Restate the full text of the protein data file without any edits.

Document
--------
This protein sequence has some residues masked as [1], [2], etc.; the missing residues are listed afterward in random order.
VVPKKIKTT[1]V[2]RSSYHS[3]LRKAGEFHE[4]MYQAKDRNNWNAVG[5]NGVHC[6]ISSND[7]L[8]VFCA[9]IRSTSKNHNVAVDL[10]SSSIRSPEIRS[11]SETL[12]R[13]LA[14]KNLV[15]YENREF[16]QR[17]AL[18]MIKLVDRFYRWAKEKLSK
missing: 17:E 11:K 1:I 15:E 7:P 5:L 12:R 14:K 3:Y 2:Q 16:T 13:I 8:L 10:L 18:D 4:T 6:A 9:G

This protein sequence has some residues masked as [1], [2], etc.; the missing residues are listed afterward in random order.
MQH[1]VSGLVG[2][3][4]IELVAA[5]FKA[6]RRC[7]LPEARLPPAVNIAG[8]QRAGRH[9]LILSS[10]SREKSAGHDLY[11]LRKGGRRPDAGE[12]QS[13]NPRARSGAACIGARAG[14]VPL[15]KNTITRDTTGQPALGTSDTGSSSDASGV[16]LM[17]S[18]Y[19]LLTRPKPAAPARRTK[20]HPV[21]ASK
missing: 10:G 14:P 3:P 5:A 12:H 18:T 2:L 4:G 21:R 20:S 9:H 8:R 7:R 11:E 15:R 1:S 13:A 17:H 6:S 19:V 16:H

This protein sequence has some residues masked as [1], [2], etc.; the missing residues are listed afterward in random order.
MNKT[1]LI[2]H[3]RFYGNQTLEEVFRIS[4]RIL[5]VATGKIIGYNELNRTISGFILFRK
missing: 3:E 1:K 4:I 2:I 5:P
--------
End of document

This protein sequence has some residues masked as [1], [2], etc.; the missing residues are listed afterward in random order.
VVPKKIKTT[1]V[2]RSSYHS[3]LRKAGEFHE[4]MYQAKDRNNWNAVG[5]NGVHC[6]ISSND[7]L[8]VFCA[9]IRSTSKNHNVAVDL[10]SSSIRSPEIRS[11]SETL[12]R[13]LA[14]KNLV[15]YENREF[16]QR[17]AL[18]MIKLVDRFYRWAKEKLSK
missing: 17:E 11:K 1:I 15:E 7:P 5:L 12:R 14:K 3:Y 2:Q 16:T 13:I 8:L 10:L 18:D 4:T 6:A 9:G

This protein sequence has some residues masked as [1], [2], etc.; the missing residues are listed afterward in random order.
MQH[1]VSGLVG[2][3][4]IELVAA[5]FKA[6]RRC[7]LPEARLPPAVNIAG[8]QRAGRH[9]LILSS[10]SREKSAGHDLY[11]LRKGGRRPDAGE[12]QS[13]NPRARSGAACIGARAG[14]VPL[15]KNTITRDTTGQPALGTSDTGSSSDASGV[16]LM[17]S[18]Y[19]LLTRPKPAAPARRTK[20]HPV[21]ASK
missing: 10:G 14:P 3:P 5:A 12:H 18:T 2:L 4:G 21:R 20:S 9:H 8:R 7:R 11:E 15:R 1:S 13:A 17:H 6:S 19:V 16:H

This protein sequence has some residues masked as [1], [2], etc.; the missing residues are listed afterward in random order.
MNKT[1]LI[2]H[3]RFYGNQTLEEVFRIS[4]RIL[5]VATGKIIGYNELNRTISGFILFRK
missing: 3:E 1:K 4:I 2:I 5:P